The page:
Brett Brewer, Crosscut Ventures<p>Brett Brewer is a co-founder and managing director of Crosscut Ventures. He has a long history in entrepreneurship, starting a "pencil selling business in 4th grade." In 1998, he co-founded Intermix Media. Under their umbrella were online businesses like Myspace.com and Skilljam.com. After selling Intermix in 2005, he became president of Adknowledge.com.</p><p>Brewer founded Santa Monica-based Crosscut in 2008 alongside Rick Smith and Brian Garrett. His advice to founders <a href="https://crosscut.vc/team/" target="_blank">on Crosscut's website</a> reflects his experience: "Founders have to be prepared to pivot, restart, expect the unexpected, and make tough choices quickly... all in the same week! It's not for the faint of heart, but after doing this for 20 years, you can spot the fire (and desire) from a mile away (or not)."</p>
Eva Ho, Fika Ventures<p>Eva Ho is a founding partner of Fika Ventures, a boutique seed fund, which focuses on data and artificial intelligence-enabled technologies. Prior to founding Fika, she was a founding partner at San Francisco-based Susa Ventures, another seed-stage fund with a similar focus. She is also a serial entrepreneur, most recently co-founding an L.A. location data provider, Factual. She also co-founded Navigating Cancer, a health startup, and is a founding member of All Raise, a nonprofit that supports and provides resources to female founders and funders.</p><p><a href="https://medium.com/@John_Livesay/when-google-bought-my-startup-81f1ee21488c" target="_blank" rel="noopener noreferrer">In an interview with John Livesay</a> shortly before founding Fika, Ho spoke to how her experience at Factual helped focus what she looks for in founders. "I always look for the why. A lot of people have the skills and the confidence and the experience, but they can't convince me that they're truly passionate about this. That's the hard part — you can't fake passion."</p>
Brian Lee, BAM Ventures<p>Brian Lee is a co-founder and managing director of BAM Ventures, an early-stage consumer-focused fund. <a href="https://dot.la/brian-lee-los-angeles-venture-capital-2645125301.html" target="_self">In an interview with dot.LA earlier this year</a>, Lee shared that he ended up being the first investor in Honey, which was bought by PayPal for $4 billion, through investing in founders and understanding their "vibe."</p> <p>"There's certain criteria that we look for in founders, a proprietary kind of checklist that we go through to determine whether or not these are the founders that we want to back…. [Honey's founders] knew exactly what they were building, and how they were going to get there."</p> <p>His eye for the right vibe in a founder is one gleaned from experience. Lee is a serial entrepreneur, founding LegalZoom.com, ShoeDazzle.com and The Honest Company.</p>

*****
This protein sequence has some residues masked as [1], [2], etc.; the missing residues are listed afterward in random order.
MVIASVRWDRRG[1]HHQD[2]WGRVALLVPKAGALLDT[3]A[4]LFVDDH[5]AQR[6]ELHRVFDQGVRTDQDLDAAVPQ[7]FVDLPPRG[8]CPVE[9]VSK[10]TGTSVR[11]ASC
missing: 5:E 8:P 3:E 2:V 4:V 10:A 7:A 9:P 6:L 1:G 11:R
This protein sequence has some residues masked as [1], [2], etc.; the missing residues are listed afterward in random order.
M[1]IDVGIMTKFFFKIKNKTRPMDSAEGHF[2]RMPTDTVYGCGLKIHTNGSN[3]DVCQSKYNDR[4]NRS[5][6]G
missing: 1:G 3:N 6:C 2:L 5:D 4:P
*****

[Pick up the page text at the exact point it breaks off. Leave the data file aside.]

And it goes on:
Alex Rubalcava, Stage Venture Partners<p>Alex Rubalcava is a founding partner of Stage Venture Partners, a seed venture capital firm that invests in emerging software technology for B2B markets. Prior to joining, he was an analyst at Santa Monica-based Anthem Venture Partners, an investor in early stage technology companies. It was his first job after graduating from Harvard, and during his time at Anthem the fund was part of Series A in companies like MySpace, TrueCar and Android.</p><p>He has served as a board member in several Los Angeles nonprofits and organizations like KIPP LA Schools and South Central Scholars.</p> <p>"Warren Buffett says that he's a better businessman because he's an investor, and he's a better investor because he's a businessman. I feel the same way about VC and value investing. Being good at value investing can make you good at venture capital, and vice versa," Rubalcava said in <a href="https://moiglobal.com/alex-rubalcava-interview/" target="_blank" rel="noopener noreferrer">an interview with Shai Dardashti of MOI Global</a>.</p>
Mark Suster, Upfront Ventures<p>Mark Suster, managing partner at Upfront Ventures, is arguably L.A.'s most visible VC, frequently posting on Twitter and on his <a href="https://bothsidesofthetable.com/" target="_blank" rel="noopener noreferrer">blog</a>, not only about investing but also more personal topics like weight loss. In more normal years, he presides over LA's biggest gathering of tech titans, the Upfront Summit. Before Upfront, he was the founder and chief executive officer of two software companies, BuildOnline and Koral, which was acquired by Salesforce. Upfront backed both of his companies, and eventually he joined their team in 2007.</p><p>In a piece for his blog, "Both Sides of the Table," <a href="https://bothsidesofthetable.com/finding-an-investor-who-is-in-love-with-you-d0badf1a3998" target="_blank" rel="noopener noreferrer">Suster wrote about the importance of passion</a> — not just for entrepreneurs and their businesses, but for the VCs that fund them as well.<br></p><p>"On reflection of the role that I want to play as a VC it is clearly in the camp of passion. I really want to start my journeys only with people with whom I want to work closely with for the next 5–7 years or more. I only want to work on projects in which I believe can produce truly amazing change in an industry or in the world."</p>
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Los Angeles is home to around 5,000 startups, the majority of which are in their young, formative years.
Which of those thousands are poised for a breakout in 2021? We asked dozens of L.A.'s top VCs to weigh in. We wanted to know which companies they would have invested in if they could go back and do it all over again.